Advertisement - Click to support our sponsors.

to the Editor

Write a Letter to the Editor

Tuesday, October 24, 2000


DLNR is not protecting birds from fireworks

In 1999, EnviroWatch Inc. requested that the Kailua Chamber of Commerce not explode fireworks from Popoi'a Island (Flat Island) Bird Sanctuary on the Fourth of July, because of past knowledge of damaged nests and dead birds on the shore on July 5.

It appears, from articles appearing since late September in both daily papers, that the issue has been confused by fund-raising businesses and by those at the Department of Land and Natural Resources (DLNR), which is entrusted with protecting wildlife and enforcing federal and state laws.

Don't forget whose job it is to protect the birds that nest on this island. What about the mandate that these birds deserve protection under the Migratory Bird Act? This act was knowingly violated by the agency entrusted to enforce it on Popoi'a Island.

The "permitting agency" is DLNR. Dave Smith, a DLNR wildlife biologist, made the following statements regarding the fireworks on the island:

Bullet That he has issued the permit to the Kailua Chamber of Commerce for the last 10 years.

Bullet Because he was born and raised in Kailua, he understands how popular the event is and has allowed the display.

Bullet That he flags every single burrow and marks important nesting sites the day before.

Bullet That he also met the fireworks crew out on the island and briefed them prior to the event.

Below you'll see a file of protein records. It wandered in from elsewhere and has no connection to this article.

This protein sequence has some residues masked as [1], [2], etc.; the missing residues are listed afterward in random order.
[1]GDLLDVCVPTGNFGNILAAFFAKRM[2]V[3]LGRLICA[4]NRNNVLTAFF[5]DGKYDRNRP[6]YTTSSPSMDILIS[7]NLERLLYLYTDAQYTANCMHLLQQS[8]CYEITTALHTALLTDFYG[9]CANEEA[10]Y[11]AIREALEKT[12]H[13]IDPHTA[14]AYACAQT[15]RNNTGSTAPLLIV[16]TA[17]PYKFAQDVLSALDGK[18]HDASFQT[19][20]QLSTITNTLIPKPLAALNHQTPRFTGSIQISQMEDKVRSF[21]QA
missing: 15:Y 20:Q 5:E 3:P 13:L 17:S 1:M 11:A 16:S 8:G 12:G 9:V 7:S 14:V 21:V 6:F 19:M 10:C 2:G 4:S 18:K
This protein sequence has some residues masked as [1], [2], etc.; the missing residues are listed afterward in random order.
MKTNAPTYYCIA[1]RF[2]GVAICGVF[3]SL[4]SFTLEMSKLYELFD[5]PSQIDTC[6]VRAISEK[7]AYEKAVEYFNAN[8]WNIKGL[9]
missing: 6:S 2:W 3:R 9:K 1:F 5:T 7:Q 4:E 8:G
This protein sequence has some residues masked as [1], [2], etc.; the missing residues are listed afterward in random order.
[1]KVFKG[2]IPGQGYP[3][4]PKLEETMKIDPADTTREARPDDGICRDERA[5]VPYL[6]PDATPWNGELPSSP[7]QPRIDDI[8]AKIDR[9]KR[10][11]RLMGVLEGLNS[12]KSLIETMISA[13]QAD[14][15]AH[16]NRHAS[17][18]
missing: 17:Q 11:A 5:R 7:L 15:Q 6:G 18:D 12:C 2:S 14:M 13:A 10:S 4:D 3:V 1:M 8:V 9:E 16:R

Bullet This year after the fireworks, he found a crushed nest, destroyed eggs and a bird buried alive.

Bullet In explaining these casualties, Smith said the number of birds on the island has increased and "it is really hard to find the space to operate out there without harming birds. The nesting area has expanded and the density on the island has gone up."

These statements by Smith indicate a clear violation of the law and pose the following questions:

1) What does zero tolerance for "any kind of harm or harassment to wildlife" mean when the head of the permitting agency is aiding and abetting in the violations?

2) Did Smith issue a citation to the Kailua Chamber of Commerce or its contractor for crushing nests and destroyed eggs?

3) Who issues a citation to Smith for aiding and abetting these crimes?

Sadly enough, not once have we heard anything from any business, the Chamber of Commerce or DLNR about giving back to the island or restoring it after using and abusing it for 25 years; $15,000 for 11 minutes -- $1,363.36 per minute -- seems a high price to pay for all who are breaking the law.

Jim Andrews
Vice President, EnviroWatch Inc



"I'm very glad to be here
in your beautiful city."

Madeleine Albright
Responding to the welcome of North Korean leader
Kim Jong Il, moving the two nations closer and paving the way
for a possible visit by President Clinton


"For years it was at an impasse.
They said, 'Yes, yes, yes, maybe, possibly,
no, there haven't been enough
people killed yet.'"

Tom Fujita
One of those blessing the new traffic light
at Jack Lane on the Pali. Since 1994, five pedestrians
have been killed and more than 200 have been
injured trying to cross the highway.

Advisory committee should be changed

As a University of Hawaii faculty member, I am embarrassed that it was left to the UH Manoa Graduate Student Organization to raise concerns about the composition of the advisory committee to choose a new UH president.